In her short, accessible workbook, Sylvie Boulay offers a new approach to weight loss based on the principles of Cognitive Behavioural Therapy. Rather than proposing a particular diet, this workbook offers practical tools to help slimmers adhere to whatever plan they have chosen. We are happy to share a short extract from Sylvie’s book here, where she addresses the difficult period after a successful diet.
Whether or not you have already lost any weight, it is crucial to plan ahead anyway. Just imagine how you might feel once you have reached your target weight and try to predict what might happen next.
Losing weight is not easy, but for most, maintaining weight loss is even more difficult. You may have kept to a diet for several weeks by dreaming of your wonderful life when all the weight has gone. A set end weight which you rarely achieve can become a magical fantasy: ‘When I am 140 pounds, I will be happy, irresistible, successful; my life will be so much easier…’
In reality, when you reach your target weight you may find that little has changed beyond your weight loss. You may be disappointed that you do not look as you expected: for instance, if you shed a considerable amount of weight you may end up with some areas of loose skin. You may no longer like the ‘slim’ clothes in your wardrobe that you dreamed of wearing again.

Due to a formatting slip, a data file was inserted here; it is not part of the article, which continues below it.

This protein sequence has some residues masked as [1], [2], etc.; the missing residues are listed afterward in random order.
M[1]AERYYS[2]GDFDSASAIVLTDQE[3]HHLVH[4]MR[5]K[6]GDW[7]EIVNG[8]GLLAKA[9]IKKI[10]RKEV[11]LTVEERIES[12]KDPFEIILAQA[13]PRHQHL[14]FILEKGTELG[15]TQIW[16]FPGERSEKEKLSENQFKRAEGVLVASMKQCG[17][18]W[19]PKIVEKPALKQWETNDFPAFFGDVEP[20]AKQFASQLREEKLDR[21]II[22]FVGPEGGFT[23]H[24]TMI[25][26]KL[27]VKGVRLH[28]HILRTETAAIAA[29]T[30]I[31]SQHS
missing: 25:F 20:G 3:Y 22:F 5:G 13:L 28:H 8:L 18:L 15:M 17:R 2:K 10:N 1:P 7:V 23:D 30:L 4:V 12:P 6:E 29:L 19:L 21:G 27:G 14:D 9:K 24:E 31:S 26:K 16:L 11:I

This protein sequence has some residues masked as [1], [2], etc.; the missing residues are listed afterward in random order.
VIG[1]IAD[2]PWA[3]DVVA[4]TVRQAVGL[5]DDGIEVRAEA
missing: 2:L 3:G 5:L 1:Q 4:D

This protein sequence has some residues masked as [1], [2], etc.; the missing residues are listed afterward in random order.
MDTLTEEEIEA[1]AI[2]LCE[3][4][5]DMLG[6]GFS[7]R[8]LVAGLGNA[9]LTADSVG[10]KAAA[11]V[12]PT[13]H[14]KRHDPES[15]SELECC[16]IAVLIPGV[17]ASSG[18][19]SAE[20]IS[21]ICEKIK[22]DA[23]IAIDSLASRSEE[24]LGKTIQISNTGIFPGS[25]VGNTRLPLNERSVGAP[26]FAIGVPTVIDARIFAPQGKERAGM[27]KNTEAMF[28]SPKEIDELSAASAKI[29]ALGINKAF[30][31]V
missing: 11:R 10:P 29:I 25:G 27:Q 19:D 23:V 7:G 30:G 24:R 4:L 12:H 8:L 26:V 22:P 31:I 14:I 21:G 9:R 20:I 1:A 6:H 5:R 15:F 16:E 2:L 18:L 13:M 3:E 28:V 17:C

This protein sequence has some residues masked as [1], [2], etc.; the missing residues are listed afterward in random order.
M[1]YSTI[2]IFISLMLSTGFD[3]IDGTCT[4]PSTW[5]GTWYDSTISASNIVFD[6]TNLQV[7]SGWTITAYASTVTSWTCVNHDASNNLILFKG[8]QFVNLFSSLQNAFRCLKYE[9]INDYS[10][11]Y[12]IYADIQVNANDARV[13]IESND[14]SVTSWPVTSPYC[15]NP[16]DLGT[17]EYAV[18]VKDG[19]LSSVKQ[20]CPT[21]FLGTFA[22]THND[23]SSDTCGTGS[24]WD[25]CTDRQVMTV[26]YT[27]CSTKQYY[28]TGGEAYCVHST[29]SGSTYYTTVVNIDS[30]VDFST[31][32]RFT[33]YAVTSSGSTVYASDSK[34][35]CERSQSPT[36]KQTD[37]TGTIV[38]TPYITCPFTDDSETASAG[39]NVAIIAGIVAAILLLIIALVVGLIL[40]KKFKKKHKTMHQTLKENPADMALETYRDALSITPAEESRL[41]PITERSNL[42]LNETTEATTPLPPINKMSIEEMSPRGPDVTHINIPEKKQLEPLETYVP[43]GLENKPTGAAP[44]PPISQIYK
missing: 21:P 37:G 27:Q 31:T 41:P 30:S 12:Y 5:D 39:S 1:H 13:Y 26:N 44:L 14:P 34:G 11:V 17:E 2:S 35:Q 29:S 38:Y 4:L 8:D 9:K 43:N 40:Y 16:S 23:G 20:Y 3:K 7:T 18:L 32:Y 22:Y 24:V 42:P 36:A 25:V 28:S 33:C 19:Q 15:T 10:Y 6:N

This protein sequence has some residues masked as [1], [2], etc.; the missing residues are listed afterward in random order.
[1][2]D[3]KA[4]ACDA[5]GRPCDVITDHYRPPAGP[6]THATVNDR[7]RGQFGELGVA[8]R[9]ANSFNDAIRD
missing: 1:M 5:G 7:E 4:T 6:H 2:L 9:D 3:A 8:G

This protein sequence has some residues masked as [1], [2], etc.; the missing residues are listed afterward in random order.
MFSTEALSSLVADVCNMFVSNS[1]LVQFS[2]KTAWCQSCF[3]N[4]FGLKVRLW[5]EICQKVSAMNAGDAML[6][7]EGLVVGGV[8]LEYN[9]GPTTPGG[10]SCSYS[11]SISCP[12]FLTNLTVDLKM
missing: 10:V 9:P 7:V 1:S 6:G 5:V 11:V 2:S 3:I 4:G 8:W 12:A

There is a big emotional adjustment to be made as you reach your target. Your life may not be very different and it may be difficult to accept what you hoped for hasn’t quite come true. If you used food as a way of managing strong emotions, it will take some time to find alternative and better ways of coping. If you feel a little disappointed, it is worth making a list of all the things, big and small, that have improved in your life (a lot of minor changes can add up to a significant improvement in wellbeing.)
Example: Joanna lost almost four stones and has maintained her weight loss for a year. She feels fit and can climb stairs without being out of breath. She enjoys shopping for clothes and has a whole new wardrobe. She is much more comfortable with her body but there are still some areas she is unhappy with. She doesn’t like the small rolls of fat on her waist and knees which exercise doesn’t seem to shift. Mostly she misses her old daydreams of a perfect life at her desired weight. She is healthier and slimmer, but nothing else has really changed. She doesn’t look like the models in magazines and, although her legs are considerably slimmer, she still struggles to find jeans that look good. Her friends are used to her new size and no longer compliment her on her weight loss. Yet, unexpectedly, she has discovered a new hobby she loves. She recently completed a five-kilometre fun run for charity with some friends and is very proud of her photo at the finishing line. She got such a sense of achievement that she entered a ten-kilometre race in six months’ time.